Jeremy has loved jazz since University days, and plays alto saxophone in the style of Paul Desmond, though without his creativity. He is the designer of four web sites.
Philip Gibbon read History at Pembroke College, Cambridge, and received his musical education studying with the eminent bassoonist and musicologist William Waterhouse at the Royal Northern College of Music in Manchester. A British Council scholarship took him to the Prague Academy of Music, where he studied with Jiri Seidl and Frantiek Herman and developed a taste for late Gothic art, fine lagers and smoked veal sausages.
He is the Principal Bassoonist at Garsington Opera, where, in the most idyllic and exclusive surroundings, he has performed more operas by Haydn and Richard Strauss than most people know exist. He is also Principal Bassoon with the Carl Rosa Opera Company, playing Gilbert & Sullivan and light operetta up and down the country, and with Pimlico Opera, for whom he has performed Donizetti’s L’Elisir d’amore to an audience of Category ‘A’ female prisoners at HMP Bronzefield.
He was, with Julian Jacobson and Pal Banda, joint Artistic Director of the Paxos International Festival from 1994 to 2004, where he prepared and performed mixed chamber music involving winds, strings and piano with players from all over Europe. Contacts at university with leading composers such as Robin Holloway, Thomas Adès and Julian Anderson led to a keen interest in contemporary music, and Philip has performed with leading ensembles at the York, Aldeburgh, Huddersfield, Brighton and ICA Festivals, and has made many chamber recordings for Radio 3.
As a freelance player, Philip has played with the London Sinfonietta, the Northern Sinfonia, the Ambache Chamber Orchestra, Endymion, the BBC Symphony Orchestra, the Royal Ballet Sinfonia, English National Ballet and other leading ensembles. As a soloist, he has performed the Mozart Sinfonia Concertante for Wind, the Haydn Sinfonia Concertante (on Gran Canaria), and Bassoon concertos by Mozart, Robin Holloway and Elizabeth Maconchy.
When not on tour, Philip lives quietly in Surrey with a research scientist from London University.
Diana Ambache was short-listed for the European Women of Achievement Awards 2002 for her pioneering work reviving music by women composers of the last 250 years. With her Orchestra, she has given over 40 premières of these pieces, made several new recordings, and created a new website www.womenof note.co.uk. The Times commented that she has changed musical history, and other newspapers have written about her discoveries. She herself has written for the Independent, and the BBC Music Magazine, among others.
In more than thirty years of concert-giving, Diana has made extensive international tours, several under the auspices of the British Council, performing in over thirty countries on five continents. She has given concerts in diverse places, from London’s South Bank to Kathmandu and the edge of the Kalahari Desert.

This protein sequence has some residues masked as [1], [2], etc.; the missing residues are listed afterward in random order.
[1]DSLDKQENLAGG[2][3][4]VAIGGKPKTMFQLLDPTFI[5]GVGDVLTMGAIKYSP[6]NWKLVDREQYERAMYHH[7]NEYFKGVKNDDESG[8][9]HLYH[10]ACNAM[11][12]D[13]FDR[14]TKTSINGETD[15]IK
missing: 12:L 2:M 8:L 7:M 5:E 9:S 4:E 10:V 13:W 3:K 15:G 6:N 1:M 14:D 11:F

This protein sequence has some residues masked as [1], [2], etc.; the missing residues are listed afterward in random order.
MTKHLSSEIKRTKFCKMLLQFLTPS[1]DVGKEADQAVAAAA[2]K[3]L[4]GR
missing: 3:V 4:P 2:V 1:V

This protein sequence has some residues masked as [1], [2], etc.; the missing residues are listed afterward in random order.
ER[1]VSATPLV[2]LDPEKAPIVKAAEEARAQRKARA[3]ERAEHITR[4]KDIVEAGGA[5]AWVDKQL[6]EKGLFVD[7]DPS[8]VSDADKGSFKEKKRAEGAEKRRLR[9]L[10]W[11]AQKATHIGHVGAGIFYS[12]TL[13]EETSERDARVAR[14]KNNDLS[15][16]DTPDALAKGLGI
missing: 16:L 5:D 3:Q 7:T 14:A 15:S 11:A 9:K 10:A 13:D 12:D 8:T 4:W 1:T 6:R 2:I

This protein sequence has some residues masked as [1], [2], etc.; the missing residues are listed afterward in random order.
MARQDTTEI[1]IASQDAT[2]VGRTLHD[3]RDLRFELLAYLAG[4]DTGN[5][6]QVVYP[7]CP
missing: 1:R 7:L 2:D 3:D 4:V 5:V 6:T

Diana has broadcast on all the main classical music networks, and has given three series of features for BBC Radio 4's Woman’s Hour, on women composers and the women pianists that Mozart wrote for. She is also a specialist lecturer for Martin Randall Travel.
Her sixteen recordings include several of Mozart Piano Concertos and chamber music, and many by women composers. The only cover CD of music by women the BBC Music Magazine has issued was for the centenary of Clara Schumann’s death in 1996; it included the first ever recording of her Konzertsatz, plus chamber music by Fanny Mendelssohn, Louise Farrenc and Marie Grandval. The Ambache Chamber Ensemble’s two Chandos recordings of chamber music by Amy Beach were both awarded Rosettes in the Penguin Guide to CDs. Ambache CDs of music by Louise Talma and Marion Bauer have also been issued on the Naxos American Classics label.
As I finished listening to this CD I tried to work out what piece had impressed me most. This is not an easy question. Perhaps it had to be Madeleine Dring with her Trio which is so different from the received reputation of her as being a ‘children’s’ composer. Maybe it is the Stoker with its nods towards the Gallic moods of his teacher. But finally I feel it has to be the Trio by Geoffrey Bush - a well balanced and poignant work that both moves and inspires. " John France, Music Web International. For the full review, click here.
"This CD presents a fine anthology of repertoire for oboe, bassoon and piano. In fact, I cannot recall another CD devoted to this excellent format ... I thoroughly recommend this CD ... [it] is accompanied by a copious set of informative programme notes containing details of the works, the composers and the players. A personal touch I particularly like is the reporting, by Jeremy Polmear, of conversations he has had with the living composers represented here." Richard J Moore, Double Reed News, UK
"I particularly liked the Barbara Thompson piece and the very free sort of way that you all played it. I once sat next to her in the ECO [English Chamber Orchestra] when we recorded the Lloyd Webber Requiem. She was a great spirit amongst us..." James Brown, Malmesbury, UK
"What a joy, from start to finish! All three instruments sound great. Glorious phrasing. I'm used to liking the sound of oboe and piano but I don't think I've ever heard the bassoon sound so lyrical. (I think I've been stuck in a Peter and the Wolf-style idea of the bassoon which is a bit of a send-up of its comic possibilities.)" Andrew Polmear, Brighton, UK [relation]
"We find ourselves at breakfast this morning listening (again) to this lovely CD with such pleasure. It really is a great way to start the day." Michael Maynard, London, UK
"As a bassoon student and general double-reed enthusiast, I can't tell you how much pleasure your CD has given me - it's full of beautiful gems - every note of every piece is simply a delight to listen to." Harry Thorrington, Luton, UK